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Chapter 15. Tracheotomy

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All of the following are reported complications of a surgical airway EXCEPT:

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A. hemorrhage

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B. fracture of the cricoid cartilage

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C. subglottic stenosis

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D. direct injury to the vocal cords

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E. pneumomediastinum

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(D) It would be extremely rare to damage the vocal cords directly while performing a surgical airway (either a cricothyrotomy or tracheotomy) because the site of entry should be below the thyroid cartilage lamina. Only in cases where the landmarks have been severely misjudged and the airway opened in the thyrohyoid space, would damage to the true vocal cords be possible.

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All of the following are potentially likely causes of a patient having decreased oxygen saturation levels in the recovery room following an awake tracheotomy EXCEPT:

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A. pneumothorax

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B. accidental decannulation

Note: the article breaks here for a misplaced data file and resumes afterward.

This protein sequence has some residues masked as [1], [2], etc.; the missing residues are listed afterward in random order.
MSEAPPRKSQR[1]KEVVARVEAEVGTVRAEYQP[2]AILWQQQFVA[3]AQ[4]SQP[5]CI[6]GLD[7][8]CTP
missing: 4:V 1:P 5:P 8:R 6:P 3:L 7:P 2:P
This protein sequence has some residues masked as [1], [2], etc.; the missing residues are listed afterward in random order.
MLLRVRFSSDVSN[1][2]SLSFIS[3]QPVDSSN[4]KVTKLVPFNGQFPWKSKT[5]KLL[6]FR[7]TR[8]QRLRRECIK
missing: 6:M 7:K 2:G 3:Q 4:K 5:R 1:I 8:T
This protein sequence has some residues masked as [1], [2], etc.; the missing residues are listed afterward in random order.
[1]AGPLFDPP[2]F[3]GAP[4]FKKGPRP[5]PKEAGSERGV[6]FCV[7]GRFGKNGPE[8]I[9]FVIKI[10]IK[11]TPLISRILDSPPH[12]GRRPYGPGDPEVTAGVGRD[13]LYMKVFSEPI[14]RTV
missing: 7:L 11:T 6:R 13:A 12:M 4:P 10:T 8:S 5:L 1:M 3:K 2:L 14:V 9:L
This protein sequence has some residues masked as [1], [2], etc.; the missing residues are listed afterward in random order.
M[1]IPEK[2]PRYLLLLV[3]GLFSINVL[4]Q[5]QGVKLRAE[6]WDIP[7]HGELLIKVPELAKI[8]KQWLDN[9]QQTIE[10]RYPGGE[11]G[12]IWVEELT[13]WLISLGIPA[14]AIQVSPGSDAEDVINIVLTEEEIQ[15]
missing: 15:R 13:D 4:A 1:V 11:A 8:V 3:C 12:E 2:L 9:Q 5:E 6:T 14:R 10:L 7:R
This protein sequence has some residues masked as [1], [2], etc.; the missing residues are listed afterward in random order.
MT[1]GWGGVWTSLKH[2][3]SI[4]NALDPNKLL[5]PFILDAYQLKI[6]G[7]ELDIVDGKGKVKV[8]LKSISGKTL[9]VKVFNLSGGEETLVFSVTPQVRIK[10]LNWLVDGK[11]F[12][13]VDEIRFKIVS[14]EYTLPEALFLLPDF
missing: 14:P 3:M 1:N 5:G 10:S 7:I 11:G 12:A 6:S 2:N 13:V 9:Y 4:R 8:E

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C. tracheotomy tube blocked by blood or secretions

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D. post-obstructive pulmonary edema

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E. pulmonary embolus

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(E) While pulmonary embolism is always a possibility during the postoperative period, given that a surgical tracheotomy procedure tends to be relatively brief and the patient was awake and not paralyzed, it would be a less likely cause of this patient's decreased oxygen saturation.

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Which of the anatomic structures below is the least important to identify prior to making your incision during a tracheotomy?

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A. hyoid bone

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B. tracheal rings

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C. suprasternal notch

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D. cricoid cartilage

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E. thyroid notch

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(B) While palpation of the anterior trachea and its rings is essential once the dissection has reached the airway, palpation of the tracheal rings through the skin is likely the least important of the listed structures to identify and mark prior to tracheotomy.

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